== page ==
With the subject line “2012,” Wendy Bradley wrote, regarding our present series on the subject:
What a waste of time, attention, and resources.
I suppose she’s got a point. 2012 is a terrible movie, and the whole phenomenon is more than a bit ridiculous. But maybe I can explain a little bit about why it has come to fascinate me and seem worthy of some prolonged attention.
This past summer, I spent a month traveling in Costa Rica with a photographer, searching out expats who had moved there to live radically new and different lives. We found a remarkable number of people doing so, people from the great cities of the United States who decided to subsist close to the land, often in the name of taking seriously the social and environmental crises that we all know about but so few do much of anything to avert. Among these unusually passionate people, 2012 was a powerful concern. Unlike Roland Emmerich, many of them saw the date as marking something positive, an upward shift in “consciousness,” which may or may not be accompanied by a breakdown in technological, technocratic society as it presently exists.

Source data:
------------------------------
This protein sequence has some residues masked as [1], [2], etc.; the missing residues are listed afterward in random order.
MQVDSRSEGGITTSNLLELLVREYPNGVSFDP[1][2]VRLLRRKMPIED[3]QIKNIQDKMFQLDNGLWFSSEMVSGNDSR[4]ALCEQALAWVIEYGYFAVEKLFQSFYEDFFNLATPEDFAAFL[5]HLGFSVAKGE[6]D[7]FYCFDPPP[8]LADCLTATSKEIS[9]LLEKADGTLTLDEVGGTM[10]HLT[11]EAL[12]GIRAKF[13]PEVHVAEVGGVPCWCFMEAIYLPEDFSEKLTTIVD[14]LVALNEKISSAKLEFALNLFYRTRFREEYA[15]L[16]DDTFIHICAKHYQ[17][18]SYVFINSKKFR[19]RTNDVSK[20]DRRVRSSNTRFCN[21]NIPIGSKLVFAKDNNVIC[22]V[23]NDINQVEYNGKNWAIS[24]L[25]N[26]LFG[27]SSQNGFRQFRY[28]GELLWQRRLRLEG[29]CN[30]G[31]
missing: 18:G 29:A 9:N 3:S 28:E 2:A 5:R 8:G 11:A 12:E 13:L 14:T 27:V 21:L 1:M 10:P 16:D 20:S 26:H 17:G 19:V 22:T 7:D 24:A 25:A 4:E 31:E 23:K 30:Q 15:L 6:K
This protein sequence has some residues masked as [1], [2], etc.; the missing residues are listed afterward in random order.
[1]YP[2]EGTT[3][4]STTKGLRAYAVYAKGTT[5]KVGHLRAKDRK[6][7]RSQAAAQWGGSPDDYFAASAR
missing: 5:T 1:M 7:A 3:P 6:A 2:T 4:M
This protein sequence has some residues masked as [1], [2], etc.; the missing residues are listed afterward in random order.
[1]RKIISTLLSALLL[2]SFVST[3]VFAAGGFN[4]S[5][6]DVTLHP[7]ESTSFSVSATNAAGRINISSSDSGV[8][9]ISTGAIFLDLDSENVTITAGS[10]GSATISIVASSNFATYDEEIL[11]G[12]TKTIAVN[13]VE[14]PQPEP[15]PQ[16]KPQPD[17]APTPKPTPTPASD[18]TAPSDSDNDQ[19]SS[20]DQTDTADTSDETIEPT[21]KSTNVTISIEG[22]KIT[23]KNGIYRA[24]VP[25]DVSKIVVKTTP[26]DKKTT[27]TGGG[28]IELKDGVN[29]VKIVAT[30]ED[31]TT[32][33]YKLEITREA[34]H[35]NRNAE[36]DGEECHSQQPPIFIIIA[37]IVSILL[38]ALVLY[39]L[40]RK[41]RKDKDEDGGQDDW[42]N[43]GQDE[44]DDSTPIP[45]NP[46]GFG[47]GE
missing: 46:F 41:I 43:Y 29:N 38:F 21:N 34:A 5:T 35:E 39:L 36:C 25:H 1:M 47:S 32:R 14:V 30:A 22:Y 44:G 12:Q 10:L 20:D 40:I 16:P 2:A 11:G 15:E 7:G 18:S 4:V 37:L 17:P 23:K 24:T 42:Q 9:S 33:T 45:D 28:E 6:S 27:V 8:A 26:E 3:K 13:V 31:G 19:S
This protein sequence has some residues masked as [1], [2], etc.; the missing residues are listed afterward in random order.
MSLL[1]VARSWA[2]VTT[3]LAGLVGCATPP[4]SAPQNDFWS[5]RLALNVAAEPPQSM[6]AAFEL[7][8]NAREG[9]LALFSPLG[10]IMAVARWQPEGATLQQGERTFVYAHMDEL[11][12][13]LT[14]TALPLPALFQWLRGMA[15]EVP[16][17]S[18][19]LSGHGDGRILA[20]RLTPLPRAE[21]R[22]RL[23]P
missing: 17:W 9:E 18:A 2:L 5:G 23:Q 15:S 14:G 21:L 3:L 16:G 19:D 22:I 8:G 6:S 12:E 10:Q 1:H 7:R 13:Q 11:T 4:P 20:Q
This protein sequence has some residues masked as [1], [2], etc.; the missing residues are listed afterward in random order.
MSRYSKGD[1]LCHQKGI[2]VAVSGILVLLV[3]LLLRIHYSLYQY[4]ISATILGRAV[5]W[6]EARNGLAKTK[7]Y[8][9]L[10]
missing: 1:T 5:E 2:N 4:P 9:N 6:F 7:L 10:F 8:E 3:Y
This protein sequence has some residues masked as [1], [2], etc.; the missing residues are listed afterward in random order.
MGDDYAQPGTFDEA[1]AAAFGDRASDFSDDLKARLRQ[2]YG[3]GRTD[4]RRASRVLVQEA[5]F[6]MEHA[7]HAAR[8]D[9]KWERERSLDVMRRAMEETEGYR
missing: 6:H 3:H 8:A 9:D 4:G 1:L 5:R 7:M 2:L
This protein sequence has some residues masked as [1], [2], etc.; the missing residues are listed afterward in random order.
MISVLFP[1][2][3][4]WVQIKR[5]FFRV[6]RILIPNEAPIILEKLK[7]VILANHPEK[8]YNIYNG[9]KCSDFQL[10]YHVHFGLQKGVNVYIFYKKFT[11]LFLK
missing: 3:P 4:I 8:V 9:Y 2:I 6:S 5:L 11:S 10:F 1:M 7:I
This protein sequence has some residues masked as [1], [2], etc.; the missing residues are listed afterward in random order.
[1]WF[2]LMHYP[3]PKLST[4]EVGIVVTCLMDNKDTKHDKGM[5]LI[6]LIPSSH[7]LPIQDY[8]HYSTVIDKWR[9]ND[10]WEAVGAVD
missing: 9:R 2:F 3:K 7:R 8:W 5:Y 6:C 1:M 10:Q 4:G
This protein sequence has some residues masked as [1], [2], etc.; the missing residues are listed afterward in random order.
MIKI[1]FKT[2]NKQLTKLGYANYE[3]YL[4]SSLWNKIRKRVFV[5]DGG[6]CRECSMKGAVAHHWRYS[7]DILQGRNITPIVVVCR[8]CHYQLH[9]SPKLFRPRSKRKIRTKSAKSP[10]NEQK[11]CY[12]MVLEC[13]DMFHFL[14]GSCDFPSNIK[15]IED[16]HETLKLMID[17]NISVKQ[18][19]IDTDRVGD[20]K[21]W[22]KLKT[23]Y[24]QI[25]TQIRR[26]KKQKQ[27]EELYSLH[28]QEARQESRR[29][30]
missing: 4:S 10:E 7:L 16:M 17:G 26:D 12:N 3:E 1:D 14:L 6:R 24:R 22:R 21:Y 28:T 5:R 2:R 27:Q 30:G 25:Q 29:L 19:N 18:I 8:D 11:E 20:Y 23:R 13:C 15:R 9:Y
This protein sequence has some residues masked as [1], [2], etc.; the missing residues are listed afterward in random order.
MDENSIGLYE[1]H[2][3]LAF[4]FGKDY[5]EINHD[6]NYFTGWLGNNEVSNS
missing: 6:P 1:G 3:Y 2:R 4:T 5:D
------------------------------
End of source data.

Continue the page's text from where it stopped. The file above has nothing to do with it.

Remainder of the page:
That is to say, whether true or not, I was impressed by the power of the 2012 mythology (and memes like it) to help motivate unusual and often quite remarkable behavior. Upon returning, and upon learning about the movie which has just come out, I was eager to use the opportunity to learn more about the 2012 phenomenon myself by encouraging our talented KtB contributors to explore it. A bit of a selfish undertaking, to be sure, but I think it will be of some value to others as well.
Nathan Schneider is an editor of Killing the Buddha and writes about religion, reason, and violence for a variety of publications. He is also a founding editor of Waging Nonviolence. His first two books, published by University of California Press in 2013, are God in Proof: The Story of a Search from the Ancients to the Internet and Thank You, Anarchy: Notes from the Occupy Apocalypse. Visit his website at The Row Boat.